By June 1999, the budget for the building had increased to $181 million.
In April of 2000 legislators imposed a $324 million ”cap on costs” and by November 2001 they demanded an estimate ”final cost” of $400 million.
That estimated final cost then rose twice in 2002, ending the year at $489 million. It then rose three more times in 2003, reaching $624 million by June.
In 2004 the building was finally completed at an ultimate cost of roughly $716 million, more than 10 times as expensive as the initial estimation.
Messing Up The Budget
The Scottish Parliament building is one of the most famous examples of massive cost overruns, but it’s far from the only one.
Other examples of cost planning gone haywire are:
• The Sydney Opera House, that ended up costing 1,400% more than estimated
• Concorde supersonic airplane, 1,100%
• Boston’s Big Dig, 275%
• Denver International Airport, 200%
• Copenhagen metro, 150%
• Northeast Corridor rail line, 130%
• Channel Tunnel, 100%
How is it possible for such huge projects to go so insanely way off their budgets?
It’s very tempting to think that the people doing the planning and estimating must’ve been complete schmucks who had no idea what they were doing.
But the truth is that they are just victims of a very common cognitive bias that you and I have as well, namely:
The Planning Fallacy
This refers to people’s tendency to underestimate time, costs and risks of future actions and at the same time overestimate the benefits of the same actions (1).
In a 1994 study (2) 37 psychology students were asked when they thought they would complete their personal academic projects. The researchers specifically asked for times by which the students thought it was 50%, 75% and 99% probable that their projects would be done.
Here’s what they found:
• 13% of subjects finished their project by the time they’d assigned a 50% probability level.
• 19% finished by the time assigned a 75% probability level.
• And only 45% finished by the time of their 99% probability level.
The researchers wrote:
“The results for the 99% probability level are especially striking: Even when asked to make a highly conservative forecast, a prediction that they felt virtually certain that they would fulfill, students’ confidence in their time estimates far exceeded their accomplishments.”
When another group of researchers performed a study in 2000 (3) they found a clue to what was causing this. When they asked subjects for either:
1. Their predictions based on realistic ”best guess” scenarios, or
2. Their hoped-for ”best case” scenarios
… They got the exact same results (!).
When people are asked for a best guess realistic scenario they envision everything going exactly as planned. They anticipate no delays of any kind and end up with the same vision as their hoped-for best case scenario.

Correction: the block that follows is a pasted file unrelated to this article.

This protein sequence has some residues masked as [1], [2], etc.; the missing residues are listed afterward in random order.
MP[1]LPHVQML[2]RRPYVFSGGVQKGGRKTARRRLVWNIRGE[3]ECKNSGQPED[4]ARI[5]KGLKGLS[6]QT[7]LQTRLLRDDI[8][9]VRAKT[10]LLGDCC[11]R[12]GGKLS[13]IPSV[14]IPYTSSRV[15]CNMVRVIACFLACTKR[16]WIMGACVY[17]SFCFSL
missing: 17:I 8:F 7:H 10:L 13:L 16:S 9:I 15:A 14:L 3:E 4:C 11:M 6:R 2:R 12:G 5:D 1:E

How to Plan Effectively by Taking The Outside View
”There are many ways for any plan to fail, and although most of them are too improbable to be anticipated, the likelihood that something will go wrong in a big project is high.” – Daniel Kahneman
Reality unfortunately doesn’t correspond well at all to our usual way of planning. Unforeseen delays in all shapes or forms will always be coming our way.
The problem is that they are just that; unforeseen. And since they’re not possibly to anticipate beforehand we’re blind to them.
The good news is that there is a way to protect ourselves from the planning fallacy, and that is done by a ”debiasing” technique called ”Taking the Outside View”.
What you do is avoid estimating the time or cost of a project by trying to visualize and anticipate the outcome. Instead, look for previously completed projects of similar type and scale and then base your estimate on them.
• When planning how much time you need to get ready in the morning don’t imagine what tomorrow morning will be like. Look at how much time you usually need every morning and make this your estimate.
• When planning your Christmas shopping, don’t imagine how much time or money you’ll need. Remember how much time and money is usually needed every year and plan accordingly.
• When planning your kitchen renovation, don’t assume you know how much it will cost and how long it will take. Find out what similar projects have cost others and how long it took them.
It’s pretty obvious when you think about it. Your important planning should be based on data rather than your own wishful thinking and vague estimates. Still people continually fall into the trap of the planning fallacy.
The next time you’re in planning mode, avoid the temptation of trusting your own biased judgment and take the outside view instead.
Your calendar and wallet will thank your for it. 🙂
- Lovallo, Dan; Daniel Kahneman (July 2003). “Delusions of Success: How Optimism Undermines Executives’ Decisions”.
- Buehler, Roger; Dale Griffin; Michael Ross (1994). “Exploring the “planning fallacy”: Why people underestimate their task completion times”.
- Newby-Clark, I. R., Ross, M., Buehler, R., Koehler, D. J. and Griffin, D. 2000. ”People focus on optimistic and disregard pessimistic scenarios while predicting their task completion times”.